# Local homeomorphism iff discrete fibers and open and [?]

A continuous map does not tear. A local homeomorphism also "locally does not glue". This is captured in part by the fact it has discrete fibers: the points which are glued are isolated from each other in the domain.

But there may be a point whose every neighborhood intersects some fiber more than once, e.g $x\mapsto x^2$ as a function $(-\infty,\infty)\to [0,\infty)$. This map creates the boundary point zero. Thus the condition $f(\partial A)\supset \partial f(A)$ of reflecting boundaries seems reasonable as well. It also seems that reflecting boundaries should be equivalent to being open, which leads me to my questions:

Is a continuous open function with discrete fibers necessarily a local homeomorphism? If not, what more is needed?

Given such a map $f:X\to Y$ and a point $x\in X$, I don't see how to produce an open neighborhood of it which does not intersect any fiber more than once. I am stuck even if I assume $X$ is Hausdorff, so I think my intuitive picture is missing something.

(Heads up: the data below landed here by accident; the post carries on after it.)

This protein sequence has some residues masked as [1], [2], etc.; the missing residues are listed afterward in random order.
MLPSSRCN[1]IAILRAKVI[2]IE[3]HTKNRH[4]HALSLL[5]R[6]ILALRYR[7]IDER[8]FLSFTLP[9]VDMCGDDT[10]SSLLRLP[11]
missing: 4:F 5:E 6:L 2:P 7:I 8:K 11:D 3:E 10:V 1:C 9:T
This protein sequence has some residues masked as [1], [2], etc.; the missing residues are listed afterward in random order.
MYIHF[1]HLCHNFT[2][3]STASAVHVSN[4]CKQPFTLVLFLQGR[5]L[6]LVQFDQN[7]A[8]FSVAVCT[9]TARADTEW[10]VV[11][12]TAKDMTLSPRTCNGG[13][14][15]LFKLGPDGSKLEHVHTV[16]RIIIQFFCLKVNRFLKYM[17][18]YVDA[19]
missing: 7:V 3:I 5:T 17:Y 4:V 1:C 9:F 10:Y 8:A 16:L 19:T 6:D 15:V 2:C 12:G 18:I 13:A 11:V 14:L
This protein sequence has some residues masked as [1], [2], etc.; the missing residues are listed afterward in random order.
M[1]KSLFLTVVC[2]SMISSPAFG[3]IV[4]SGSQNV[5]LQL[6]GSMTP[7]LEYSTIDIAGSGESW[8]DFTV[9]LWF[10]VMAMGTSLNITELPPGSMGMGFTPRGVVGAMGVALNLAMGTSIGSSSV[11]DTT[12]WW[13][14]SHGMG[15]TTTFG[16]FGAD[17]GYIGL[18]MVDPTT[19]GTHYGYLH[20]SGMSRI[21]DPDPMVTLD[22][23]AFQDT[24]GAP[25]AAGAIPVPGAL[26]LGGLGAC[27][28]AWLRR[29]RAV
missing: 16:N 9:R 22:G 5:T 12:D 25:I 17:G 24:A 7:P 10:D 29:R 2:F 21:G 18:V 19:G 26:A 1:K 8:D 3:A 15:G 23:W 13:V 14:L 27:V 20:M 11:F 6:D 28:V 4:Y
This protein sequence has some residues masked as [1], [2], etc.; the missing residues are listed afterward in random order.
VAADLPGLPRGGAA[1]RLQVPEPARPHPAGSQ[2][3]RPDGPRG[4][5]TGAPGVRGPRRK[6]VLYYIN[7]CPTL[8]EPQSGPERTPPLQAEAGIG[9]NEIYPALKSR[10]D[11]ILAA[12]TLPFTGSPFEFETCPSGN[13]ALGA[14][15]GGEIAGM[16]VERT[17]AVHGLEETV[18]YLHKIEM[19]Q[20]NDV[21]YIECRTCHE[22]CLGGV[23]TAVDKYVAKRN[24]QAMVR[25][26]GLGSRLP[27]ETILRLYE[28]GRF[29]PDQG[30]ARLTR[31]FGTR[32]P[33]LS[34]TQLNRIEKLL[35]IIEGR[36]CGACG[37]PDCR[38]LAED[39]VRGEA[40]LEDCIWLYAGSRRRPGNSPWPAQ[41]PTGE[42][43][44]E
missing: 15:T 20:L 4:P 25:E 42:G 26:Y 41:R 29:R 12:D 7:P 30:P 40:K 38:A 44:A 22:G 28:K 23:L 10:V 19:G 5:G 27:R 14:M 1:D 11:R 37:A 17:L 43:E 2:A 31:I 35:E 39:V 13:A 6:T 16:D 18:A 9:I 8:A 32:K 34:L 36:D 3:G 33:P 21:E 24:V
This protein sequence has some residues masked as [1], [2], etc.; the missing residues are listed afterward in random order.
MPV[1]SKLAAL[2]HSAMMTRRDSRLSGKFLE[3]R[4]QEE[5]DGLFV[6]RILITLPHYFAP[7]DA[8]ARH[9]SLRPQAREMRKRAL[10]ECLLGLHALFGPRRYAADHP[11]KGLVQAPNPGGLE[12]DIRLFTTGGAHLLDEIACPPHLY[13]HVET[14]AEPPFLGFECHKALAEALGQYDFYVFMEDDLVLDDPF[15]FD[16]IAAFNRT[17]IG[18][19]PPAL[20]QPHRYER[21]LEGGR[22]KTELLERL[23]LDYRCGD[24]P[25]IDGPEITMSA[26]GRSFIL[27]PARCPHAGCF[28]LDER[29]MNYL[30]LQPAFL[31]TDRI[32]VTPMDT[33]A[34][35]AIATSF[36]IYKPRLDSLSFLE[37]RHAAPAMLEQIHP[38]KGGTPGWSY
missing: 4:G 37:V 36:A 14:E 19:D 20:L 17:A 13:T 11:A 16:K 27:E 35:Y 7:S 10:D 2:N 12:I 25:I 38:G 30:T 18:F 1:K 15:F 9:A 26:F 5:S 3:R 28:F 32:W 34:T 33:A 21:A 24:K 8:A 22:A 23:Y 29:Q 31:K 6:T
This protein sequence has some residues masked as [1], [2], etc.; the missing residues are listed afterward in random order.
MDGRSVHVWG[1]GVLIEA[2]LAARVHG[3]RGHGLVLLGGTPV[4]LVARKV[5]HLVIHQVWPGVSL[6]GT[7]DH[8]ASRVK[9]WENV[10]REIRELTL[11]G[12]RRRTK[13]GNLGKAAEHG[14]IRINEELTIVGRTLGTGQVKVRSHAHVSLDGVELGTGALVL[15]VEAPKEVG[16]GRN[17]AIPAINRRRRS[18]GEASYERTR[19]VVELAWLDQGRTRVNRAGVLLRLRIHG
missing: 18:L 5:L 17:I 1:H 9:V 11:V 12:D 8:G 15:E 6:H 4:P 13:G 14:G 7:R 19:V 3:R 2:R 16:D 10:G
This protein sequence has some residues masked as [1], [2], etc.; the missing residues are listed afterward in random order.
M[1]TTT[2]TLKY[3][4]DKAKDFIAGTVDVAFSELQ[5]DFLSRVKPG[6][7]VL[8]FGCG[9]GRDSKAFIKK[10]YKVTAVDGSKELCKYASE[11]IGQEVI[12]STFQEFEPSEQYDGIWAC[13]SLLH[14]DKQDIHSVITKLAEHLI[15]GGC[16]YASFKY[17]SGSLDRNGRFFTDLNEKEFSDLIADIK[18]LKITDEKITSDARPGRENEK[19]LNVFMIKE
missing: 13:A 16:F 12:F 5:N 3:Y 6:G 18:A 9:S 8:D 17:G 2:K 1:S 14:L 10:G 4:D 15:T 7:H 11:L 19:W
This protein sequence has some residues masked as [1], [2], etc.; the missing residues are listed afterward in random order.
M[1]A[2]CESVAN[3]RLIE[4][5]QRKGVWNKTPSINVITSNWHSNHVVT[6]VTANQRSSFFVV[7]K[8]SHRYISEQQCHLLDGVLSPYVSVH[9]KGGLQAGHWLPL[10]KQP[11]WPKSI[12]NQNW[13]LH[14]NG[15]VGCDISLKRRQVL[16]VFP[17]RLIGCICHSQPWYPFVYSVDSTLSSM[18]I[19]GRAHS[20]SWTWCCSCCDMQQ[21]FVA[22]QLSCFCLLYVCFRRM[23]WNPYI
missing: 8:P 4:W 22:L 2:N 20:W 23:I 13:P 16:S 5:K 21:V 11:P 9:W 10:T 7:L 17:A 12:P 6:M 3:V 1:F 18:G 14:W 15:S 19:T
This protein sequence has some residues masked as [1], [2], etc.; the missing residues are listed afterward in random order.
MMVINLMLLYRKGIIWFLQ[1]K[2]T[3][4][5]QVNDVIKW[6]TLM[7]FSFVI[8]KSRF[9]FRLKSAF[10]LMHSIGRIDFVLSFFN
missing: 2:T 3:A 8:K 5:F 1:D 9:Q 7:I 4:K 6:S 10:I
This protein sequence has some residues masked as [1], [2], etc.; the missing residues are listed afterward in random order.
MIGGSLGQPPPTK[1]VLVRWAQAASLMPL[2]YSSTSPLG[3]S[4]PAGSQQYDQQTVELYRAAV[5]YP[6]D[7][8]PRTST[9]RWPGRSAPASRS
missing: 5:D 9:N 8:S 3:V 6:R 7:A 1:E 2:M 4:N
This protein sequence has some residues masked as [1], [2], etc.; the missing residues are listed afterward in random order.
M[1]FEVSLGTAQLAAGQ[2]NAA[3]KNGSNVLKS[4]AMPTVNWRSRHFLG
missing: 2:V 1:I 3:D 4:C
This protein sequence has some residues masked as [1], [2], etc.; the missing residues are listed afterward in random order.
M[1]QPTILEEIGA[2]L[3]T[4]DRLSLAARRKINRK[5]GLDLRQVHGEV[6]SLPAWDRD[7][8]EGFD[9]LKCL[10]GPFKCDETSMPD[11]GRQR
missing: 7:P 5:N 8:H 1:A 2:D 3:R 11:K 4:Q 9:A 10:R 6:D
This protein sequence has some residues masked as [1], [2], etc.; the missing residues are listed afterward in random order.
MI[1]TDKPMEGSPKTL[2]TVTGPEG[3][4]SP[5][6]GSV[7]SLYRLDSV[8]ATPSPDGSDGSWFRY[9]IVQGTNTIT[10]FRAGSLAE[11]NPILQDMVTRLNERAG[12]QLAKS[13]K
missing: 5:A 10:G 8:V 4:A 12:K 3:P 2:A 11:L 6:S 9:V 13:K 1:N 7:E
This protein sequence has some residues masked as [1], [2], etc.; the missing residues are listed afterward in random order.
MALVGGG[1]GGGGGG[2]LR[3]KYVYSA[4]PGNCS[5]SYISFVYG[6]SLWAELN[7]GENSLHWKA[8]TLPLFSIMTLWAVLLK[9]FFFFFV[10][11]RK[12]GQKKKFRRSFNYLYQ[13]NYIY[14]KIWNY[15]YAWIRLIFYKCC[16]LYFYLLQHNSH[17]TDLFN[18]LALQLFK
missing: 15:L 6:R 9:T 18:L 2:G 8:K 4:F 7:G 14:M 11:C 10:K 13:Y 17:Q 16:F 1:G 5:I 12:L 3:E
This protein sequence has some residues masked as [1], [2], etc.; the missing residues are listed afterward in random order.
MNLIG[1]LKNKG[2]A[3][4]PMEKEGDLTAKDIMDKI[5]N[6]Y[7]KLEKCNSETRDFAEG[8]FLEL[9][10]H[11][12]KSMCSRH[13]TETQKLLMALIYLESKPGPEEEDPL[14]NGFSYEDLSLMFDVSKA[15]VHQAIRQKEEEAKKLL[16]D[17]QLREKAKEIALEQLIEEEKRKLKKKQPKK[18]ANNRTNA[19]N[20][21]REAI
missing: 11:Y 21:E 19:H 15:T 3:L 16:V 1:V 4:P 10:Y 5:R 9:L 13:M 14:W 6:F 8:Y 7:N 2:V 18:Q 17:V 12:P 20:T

As the accepted answer points out, local injectivity is the key property here which precisely captured the points have a neighborhood not intersecting any fiber twice. This implies discreteness of fibers and so a function is a local homeomorphism iff it's continuous, open, and locally injective.

• In case it's relevant, in this blog post I characterized local homeomorphisms in terms of its local sections (Proposition 4). Commented Dec 5, 2022 at 12:04

No. For instance, the map $z\mapsto z^2$ from $\mathbb{C}\to\mathbb{C}$ is continuous, open, and has discrete fibers, but is not a local homeomorphism. The only extra condition I can think of you might add is requiring the map to be locally injective as well. This of course then implies it is a local homeomorphism, since if $f:X\to Y$ is injective when restricted to an open set $U$, then $f(U)$ is open in $Y$ and $f|_U$ is an open continuous bijection $U\to f(U)$ and hence a homeomorphism.